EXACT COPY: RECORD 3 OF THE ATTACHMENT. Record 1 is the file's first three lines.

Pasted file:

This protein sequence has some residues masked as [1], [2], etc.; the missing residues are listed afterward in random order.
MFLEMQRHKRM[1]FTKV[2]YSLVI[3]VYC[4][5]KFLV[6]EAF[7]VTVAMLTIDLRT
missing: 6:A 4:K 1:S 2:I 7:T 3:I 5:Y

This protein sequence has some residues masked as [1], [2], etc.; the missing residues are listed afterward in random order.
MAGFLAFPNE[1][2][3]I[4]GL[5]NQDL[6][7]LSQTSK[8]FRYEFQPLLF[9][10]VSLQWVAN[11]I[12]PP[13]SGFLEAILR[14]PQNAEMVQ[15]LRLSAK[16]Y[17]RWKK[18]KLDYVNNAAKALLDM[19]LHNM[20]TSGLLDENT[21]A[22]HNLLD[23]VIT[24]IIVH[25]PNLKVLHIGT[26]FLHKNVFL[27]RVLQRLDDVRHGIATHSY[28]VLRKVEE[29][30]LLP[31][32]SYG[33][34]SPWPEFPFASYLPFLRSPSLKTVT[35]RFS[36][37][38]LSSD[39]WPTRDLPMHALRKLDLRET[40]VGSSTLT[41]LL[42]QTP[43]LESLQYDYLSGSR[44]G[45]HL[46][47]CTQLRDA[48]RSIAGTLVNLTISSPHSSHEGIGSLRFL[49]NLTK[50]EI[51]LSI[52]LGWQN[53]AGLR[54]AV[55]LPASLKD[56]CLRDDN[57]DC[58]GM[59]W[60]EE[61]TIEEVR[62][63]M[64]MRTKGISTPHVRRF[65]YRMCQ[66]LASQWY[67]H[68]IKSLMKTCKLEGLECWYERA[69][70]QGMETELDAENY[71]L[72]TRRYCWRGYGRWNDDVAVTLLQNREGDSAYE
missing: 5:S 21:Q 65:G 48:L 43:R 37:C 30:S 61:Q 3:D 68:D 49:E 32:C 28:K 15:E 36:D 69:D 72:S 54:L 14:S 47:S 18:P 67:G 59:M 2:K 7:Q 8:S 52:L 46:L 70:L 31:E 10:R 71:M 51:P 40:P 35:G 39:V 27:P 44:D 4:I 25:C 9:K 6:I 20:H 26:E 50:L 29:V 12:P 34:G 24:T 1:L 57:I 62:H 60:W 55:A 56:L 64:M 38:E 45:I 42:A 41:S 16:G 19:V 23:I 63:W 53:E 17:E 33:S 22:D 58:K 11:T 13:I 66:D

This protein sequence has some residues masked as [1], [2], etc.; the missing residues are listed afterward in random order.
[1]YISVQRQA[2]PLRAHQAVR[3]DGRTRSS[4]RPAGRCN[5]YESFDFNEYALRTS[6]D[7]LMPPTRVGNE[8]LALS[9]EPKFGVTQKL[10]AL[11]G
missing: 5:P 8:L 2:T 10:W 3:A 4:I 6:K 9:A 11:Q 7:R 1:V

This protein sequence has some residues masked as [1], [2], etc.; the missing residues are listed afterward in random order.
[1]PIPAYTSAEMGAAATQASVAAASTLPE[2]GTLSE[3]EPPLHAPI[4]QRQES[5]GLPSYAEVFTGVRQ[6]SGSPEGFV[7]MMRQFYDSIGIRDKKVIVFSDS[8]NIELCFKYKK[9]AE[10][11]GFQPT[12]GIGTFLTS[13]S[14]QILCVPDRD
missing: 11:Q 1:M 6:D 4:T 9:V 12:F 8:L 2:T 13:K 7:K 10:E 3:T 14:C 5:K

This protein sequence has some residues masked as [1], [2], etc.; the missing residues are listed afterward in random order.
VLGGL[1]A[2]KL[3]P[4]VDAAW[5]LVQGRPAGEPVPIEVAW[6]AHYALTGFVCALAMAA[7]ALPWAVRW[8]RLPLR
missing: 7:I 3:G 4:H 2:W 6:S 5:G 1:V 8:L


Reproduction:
This protein sequence has some residues masked as [1], [2], etc.; the missing residues are listed afterward in random order.
[1]YISVQRQA[2]PLRAHQAVR[3]DGRTRSS[4]RPAGRCN[5]YESFDFNEYALRTS[6]D[7]LMPPTRVGNE[8]LALS[9]EPKFGVTQKL[10]AL[11]G
missing: 5:P 8:L 2:T 10:W 3:A 4:I 6:K 9:A 11:Q 7:R 1:V